Hi, Hope you have found not only your agent by now, but your home as well. If not, I am an agent and would be happy to meet with you to explain buyer agency in MA. .
0 votes 4 answers Share Flag
Fri Aug 29, 2008
answered:
6.25%, and conventional would be better, as FHA will have PMI even with 20% down.

I would love to help. Email me!

martytheloanofficer@gmx.us

marty

I am online now!
0 votes 7 answers Share Flag
Fri Jun 20, 2008
Territory.com answered:
Great answer, Don. The reality is what puts a value on real estate is what buyers are willing to pay for the property. Sometimes you can pull comps/sold data until you are blue in the face but because of a particular variable (busy street) buyers may not even consider it (especially in a down market) and the final purchase price may not be anywhere near the data you pulled. ... more
0 votes 4 answers Share Flag
Tue May 20, 2008
Deborah Madey answered:
Commission payment and representation often, but do not always run parallel.

Agents are compensated as a result of bringing buyers and sellers together. The agent who showed you the home may, or may not, be entitled to collect a commission. It’s not as simple as showing you a property guarantees the agent payment. However, it does raise the question of who is entitled to payment.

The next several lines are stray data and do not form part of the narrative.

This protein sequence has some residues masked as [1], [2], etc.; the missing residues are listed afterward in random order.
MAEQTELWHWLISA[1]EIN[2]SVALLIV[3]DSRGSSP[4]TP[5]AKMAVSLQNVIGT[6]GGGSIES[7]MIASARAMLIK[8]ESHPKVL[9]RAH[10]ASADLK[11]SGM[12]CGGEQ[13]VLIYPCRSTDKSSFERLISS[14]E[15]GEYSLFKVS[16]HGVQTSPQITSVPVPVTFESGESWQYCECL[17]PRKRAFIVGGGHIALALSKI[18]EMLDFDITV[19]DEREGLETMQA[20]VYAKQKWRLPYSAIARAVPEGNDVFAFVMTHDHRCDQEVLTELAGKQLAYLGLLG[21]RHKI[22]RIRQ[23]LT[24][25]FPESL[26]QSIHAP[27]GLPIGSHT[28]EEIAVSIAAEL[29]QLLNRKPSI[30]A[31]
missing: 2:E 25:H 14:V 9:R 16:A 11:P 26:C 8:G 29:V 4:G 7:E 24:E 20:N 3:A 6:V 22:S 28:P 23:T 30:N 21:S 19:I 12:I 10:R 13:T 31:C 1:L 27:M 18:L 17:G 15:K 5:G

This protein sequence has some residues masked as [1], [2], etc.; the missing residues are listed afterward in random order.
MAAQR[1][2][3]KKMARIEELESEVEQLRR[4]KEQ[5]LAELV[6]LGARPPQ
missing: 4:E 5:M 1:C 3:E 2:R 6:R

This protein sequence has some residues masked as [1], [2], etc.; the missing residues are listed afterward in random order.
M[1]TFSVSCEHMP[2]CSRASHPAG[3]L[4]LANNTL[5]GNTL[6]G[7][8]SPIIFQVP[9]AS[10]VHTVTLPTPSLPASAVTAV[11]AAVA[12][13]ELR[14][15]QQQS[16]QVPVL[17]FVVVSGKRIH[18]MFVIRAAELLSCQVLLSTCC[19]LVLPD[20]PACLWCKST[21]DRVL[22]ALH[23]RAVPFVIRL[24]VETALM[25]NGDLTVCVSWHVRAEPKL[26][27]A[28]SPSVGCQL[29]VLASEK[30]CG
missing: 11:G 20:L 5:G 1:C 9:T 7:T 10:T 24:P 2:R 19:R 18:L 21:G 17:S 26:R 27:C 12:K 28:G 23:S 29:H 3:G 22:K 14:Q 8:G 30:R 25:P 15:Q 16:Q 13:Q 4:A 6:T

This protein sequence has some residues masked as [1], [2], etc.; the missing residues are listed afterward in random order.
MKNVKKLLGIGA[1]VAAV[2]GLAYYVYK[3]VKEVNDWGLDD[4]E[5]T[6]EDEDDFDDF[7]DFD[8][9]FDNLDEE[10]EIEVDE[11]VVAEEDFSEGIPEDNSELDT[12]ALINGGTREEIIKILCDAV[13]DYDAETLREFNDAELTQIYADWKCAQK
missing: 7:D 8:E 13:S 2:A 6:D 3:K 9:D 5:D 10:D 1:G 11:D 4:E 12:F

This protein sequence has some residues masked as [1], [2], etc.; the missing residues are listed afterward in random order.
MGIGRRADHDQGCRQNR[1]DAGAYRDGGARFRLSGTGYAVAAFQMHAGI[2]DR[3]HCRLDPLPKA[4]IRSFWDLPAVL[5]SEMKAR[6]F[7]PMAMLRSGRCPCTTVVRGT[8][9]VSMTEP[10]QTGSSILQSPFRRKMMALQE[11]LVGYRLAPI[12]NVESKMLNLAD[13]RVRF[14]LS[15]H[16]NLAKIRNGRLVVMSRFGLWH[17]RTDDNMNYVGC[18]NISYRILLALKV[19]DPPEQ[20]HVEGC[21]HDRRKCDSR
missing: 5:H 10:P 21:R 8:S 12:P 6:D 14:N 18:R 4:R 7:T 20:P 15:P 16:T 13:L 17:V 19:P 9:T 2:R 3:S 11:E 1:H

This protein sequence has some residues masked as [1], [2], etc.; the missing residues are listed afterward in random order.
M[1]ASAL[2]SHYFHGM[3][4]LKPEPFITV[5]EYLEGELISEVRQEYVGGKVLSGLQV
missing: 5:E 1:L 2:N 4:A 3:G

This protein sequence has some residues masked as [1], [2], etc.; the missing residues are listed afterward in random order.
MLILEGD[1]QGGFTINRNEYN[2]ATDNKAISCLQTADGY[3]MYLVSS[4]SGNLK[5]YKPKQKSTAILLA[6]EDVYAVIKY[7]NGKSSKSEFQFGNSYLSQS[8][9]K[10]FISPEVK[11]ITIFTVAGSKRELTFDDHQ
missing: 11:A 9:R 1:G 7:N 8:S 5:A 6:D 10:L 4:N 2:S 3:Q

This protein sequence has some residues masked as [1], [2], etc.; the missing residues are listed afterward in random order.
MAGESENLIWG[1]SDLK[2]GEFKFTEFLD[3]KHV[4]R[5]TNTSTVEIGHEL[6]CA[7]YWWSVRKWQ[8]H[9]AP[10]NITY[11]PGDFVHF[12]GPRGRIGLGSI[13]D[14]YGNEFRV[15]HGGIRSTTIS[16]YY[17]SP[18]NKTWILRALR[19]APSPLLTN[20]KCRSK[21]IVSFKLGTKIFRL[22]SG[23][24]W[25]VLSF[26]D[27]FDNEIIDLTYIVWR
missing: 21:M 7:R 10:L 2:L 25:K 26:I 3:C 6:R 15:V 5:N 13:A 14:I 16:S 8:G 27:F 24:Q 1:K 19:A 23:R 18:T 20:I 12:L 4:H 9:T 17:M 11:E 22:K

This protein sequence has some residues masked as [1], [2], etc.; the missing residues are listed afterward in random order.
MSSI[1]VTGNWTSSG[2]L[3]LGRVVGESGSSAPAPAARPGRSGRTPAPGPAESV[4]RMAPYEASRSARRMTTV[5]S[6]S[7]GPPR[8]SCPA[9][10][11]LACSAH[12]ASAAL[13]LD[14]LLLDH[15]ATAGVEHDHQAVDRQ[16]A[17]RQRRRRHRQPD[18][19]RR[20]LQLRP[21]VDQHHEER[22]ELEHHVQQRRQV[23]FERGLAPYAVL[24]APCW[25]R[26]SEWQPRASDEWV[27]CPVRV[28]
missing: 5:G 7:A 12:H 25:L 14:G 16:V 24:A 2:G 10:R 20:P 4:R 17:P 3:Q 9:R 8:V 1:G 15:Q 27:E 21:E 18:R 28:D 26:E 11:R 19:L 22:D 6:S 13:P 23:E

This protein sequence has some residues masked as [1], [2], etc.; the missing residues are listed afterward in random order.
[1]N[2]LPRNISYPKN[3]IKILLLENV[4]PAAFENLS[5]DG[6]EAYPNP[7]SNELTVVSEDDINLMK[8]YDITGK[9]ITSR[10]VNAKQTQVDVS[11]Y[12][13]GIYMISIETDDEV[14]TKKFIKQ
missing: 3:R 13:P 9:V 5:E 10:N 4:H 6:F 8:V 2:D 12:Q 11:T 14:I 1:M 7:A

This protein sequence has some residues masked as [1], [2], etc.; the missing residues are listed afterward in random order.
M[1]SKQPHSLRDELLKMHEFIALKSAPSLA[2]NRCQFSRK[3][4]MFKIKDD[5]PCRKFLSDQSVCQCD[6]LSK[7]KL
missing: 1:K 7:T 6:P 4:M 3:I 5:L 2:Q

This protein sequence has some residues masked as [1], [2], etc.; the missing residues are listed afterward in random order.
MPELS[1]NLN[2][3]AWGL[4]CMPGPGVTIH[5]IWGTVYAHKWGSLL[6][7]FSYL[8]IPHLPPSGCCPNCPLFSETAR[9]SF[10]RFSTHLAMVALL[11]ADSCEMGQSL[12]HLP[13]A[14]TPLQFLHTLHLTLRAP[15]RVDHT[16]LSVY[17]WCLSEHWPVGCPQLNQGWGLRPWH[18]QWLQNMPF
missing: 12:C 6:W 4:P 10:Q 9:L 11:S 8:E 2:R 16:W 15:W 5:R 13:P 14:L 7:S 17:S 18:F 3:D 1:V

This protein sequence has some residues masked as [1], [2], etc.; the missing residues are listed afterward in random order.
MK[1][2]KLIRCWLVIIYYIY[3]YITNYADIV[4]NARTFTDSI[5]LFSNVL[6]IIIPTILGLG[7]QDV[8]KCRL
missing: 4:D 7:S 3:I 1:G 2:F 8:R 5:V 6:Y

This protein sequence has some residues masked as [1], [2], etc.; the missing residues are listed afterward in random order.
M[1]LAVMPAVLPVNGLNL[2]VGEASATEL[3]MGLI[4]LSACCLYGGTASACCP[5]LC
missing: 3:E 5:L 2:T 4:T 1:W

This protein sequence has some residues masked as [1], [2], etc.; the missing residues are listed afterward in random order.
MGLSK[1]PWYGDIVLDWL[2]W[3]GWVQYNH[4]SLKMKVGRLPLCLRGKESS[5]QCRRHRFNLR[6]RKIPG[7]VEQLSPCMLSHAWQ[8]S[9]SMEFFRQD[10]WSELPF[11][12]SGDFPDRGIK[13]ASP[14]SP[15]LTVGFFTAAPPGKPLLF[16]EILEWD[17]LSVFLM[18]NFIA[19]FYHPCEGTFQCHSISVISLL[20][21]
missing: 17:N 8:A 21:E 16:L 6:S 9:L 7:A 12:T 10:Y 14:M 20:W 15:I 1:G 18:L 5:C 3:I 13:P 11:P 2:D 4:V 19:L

You, as buyer, have the right to representation from an agent who will put your interests first.

I recommend that you find a buyer agent who you believe will put your interest first, and be completely candid with that agent about seeing this property with the other agent. This will allow your new buyer agent to amicably work out the fee arrangement with the first agent, if appropriate, and proceed in representing you in the purchase. In cases like this, it might be that the first agent really is not entitled to any compensation. Or the new buyer agent may work out an arrangement to pay a referral fee or share the commission.

If you don’t mention this to a new agent, it will most likely surface later and possibly become a challenging situation for all if the first agent attempts to claim the commission. Commission payments earned are determined by a set of rules enforced by the local association. Payment is not determined by a buyer’s preference of who they want to receive the payment. You wouldn’t want to mislead a new buyer agent into a situation where their compensation could be removed from them. Simply discuss it upfront with a new agent, and it will be out of the way.

Your options at this time are:
1) Use the buyer agent who originally showed you the property. Not recommended if you do not believe this person is properly representing you.
2) Buy from the sellers agent and not be represented. Not recommended. You won’t save any money and will be working with a representative who has the sellers best interest.